For decades, the U.S. has been struggling to find an alternative source of renewable energy, one that doesn’t create a dangerous reliance on foreign countries or pollution of our cities and towns. According to recent studies, we may be getting closer than ever to a real solution. The answer? Wind.
Although many possible alternatives have been suggested and explored, wind has proven to be, by far, the most feasible option. According to the 2011 Wind Technologies Market Report, 6,800 megawatts of wind power capacity was generated last year, and as a result, we now possess the capability to power up to 13 million homes a year via wind turbines.1
The environment isn’t the only benefactor of the increase in wind power production. The industry experienced unprecedented growth between 2010 and 2011, and there are currently an estimated 75,000 American workers employed by the wind sector. The manufacturing arm of the nation is also seeing a boost as a result. According to the Department of Energy, almost three quarters of the equipment necessary to run wind farms came from domestic manufacturers, up from just over a third in 2005.3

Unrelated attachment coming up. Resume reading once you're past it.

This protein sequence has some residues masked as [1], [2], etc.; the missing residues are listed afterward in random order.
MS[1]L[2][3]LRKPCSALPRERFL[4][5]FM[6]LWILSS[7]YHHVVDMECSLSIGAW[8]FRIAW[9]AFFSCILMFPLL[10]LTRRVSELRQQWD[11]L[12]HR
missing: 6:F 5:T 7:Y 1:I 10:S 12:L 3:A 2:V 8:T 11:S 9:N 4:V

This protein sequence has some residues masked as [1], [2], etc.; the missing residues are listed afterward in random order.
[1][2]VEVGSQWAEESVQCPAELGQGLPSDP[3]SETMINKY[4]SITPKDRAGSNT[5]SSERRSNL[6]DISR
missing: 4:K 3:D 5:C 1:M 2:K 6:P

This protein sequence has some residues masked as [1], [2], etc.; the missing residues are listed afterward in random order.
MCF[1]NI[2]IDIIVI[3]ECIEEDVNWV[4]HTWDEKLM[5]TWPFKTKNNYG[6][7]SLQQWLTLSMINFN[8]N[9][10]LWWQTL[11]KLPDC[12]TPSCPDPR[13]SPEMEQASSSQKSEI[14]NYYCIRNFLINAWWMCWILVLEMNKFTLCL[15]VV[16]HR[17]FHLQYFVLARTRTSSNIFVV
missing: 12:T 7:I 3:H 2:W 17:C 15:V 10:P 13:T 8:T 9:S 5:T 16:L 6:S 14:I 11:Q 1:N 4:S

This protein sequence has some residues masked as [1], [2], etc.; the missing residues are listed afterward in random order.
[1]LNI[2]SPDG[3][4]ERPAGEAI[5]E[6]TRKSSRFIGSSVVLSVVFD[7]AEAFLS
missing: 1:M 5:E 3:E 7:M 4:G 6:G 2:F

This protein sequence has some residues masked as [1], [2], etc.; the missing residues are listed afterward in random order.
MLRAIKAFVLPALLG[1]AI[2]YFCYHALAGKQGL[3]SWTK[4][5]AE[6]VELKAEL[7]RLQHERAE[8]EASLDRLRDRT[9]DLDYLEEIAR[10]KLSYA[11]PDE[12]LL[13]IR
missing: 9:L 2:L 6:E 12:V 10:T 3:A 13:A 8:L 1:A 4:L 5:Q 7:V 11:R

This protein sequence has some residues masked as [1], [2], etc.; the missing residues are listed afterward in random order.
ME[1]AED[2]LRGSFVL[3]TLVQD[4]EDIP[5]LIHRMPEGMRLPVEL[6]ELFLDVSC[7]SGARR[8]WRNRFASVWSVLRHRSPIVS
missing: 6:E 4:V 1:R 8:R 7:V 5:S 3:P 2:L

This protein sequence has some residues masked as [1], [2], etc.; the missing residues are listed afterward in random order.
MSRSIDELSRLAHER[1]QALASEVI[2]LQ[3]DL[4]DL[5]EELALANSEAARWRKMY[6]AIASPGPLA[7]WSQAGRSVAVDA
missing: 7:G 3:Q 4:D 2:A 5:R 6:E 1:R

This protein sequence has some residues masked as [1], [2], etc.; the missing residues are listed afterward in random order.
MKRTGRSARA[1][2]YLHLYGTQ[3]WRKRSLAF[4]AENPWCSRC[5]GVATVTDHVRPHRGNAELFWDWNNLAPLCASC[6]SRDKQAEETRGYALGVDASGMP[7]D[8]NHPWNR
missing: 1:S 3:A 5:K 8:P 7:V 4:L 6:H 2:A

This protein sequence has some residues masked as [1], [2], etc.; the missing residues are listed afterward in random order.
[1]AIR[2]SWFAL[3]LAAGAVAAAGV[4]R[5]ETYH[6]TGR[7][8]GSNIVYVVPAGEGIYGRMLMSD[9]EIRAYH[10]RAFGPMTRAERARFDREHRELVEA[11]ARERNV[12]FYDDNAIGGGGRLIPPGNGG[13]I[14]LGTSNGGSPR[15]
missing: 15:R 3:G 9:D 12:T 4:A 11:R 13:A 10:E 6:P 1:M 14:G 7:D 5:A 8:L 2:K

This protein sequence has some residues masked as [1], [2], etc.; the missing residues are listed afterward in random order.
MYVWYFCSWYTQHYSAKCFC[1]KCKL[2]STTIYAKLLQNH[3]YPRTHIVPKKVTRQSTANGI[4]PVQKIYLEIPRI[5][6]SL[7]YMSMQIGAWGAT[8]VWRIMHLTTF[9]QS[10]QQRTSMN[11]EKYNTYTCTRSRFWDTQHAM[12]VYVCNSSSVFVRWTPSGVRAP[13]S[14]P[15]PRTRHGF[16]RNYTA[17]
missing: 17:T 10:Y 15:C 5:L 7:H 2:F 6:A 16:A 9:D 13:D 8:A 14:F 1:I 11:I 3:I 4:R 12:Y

Could wind power mark the next proverbial space race? Energy Secretary Steven Chu seems to think so, proclaiming that “America can lead the world in the global race to manufacture and deploy clean energy technologies.” 2 American workers, however, are just thankful for the lift that wind power has provided the job market. Unfortunately, it appears that even wind power comes with dependency—unless the Production Tax Credit (PTC) set to expire at the end of the year is renewed, the industry could receive a sharp blow. Fortunately, the current administration is pushing for its extension, meaning the wind industry is likely to billow in the years to come.
According to the Bureau of Labor Statistics, there are three areas of demand within the wind energy industry including manufacturing, project development, and operations and maintenance. 4 The Everglades University Bachelor of Science degree in Alternative and Renewable Energy Management from Everglades University has courses that can prepare students to work in the alternative and renewable energy environment. The degree program, consisting of courses such as Alternative Energy Equipment, Alternative Energy Safety, and Managing an Alternative Energy Project requires 123 credit hours and emphasizes global awareness, management skills, and critical thinking. Students wishing to focus on other areas of the alternative and renewable energy industry can benefit from dedicated courses on topics such as Solar Energy and Photovoltaics, Nuclear Energy, Biomass, Hydroelectric Energy, and Geothermal Energy among many others. Interested students can find out more about the program by viewing the full course description or requesting information from the University.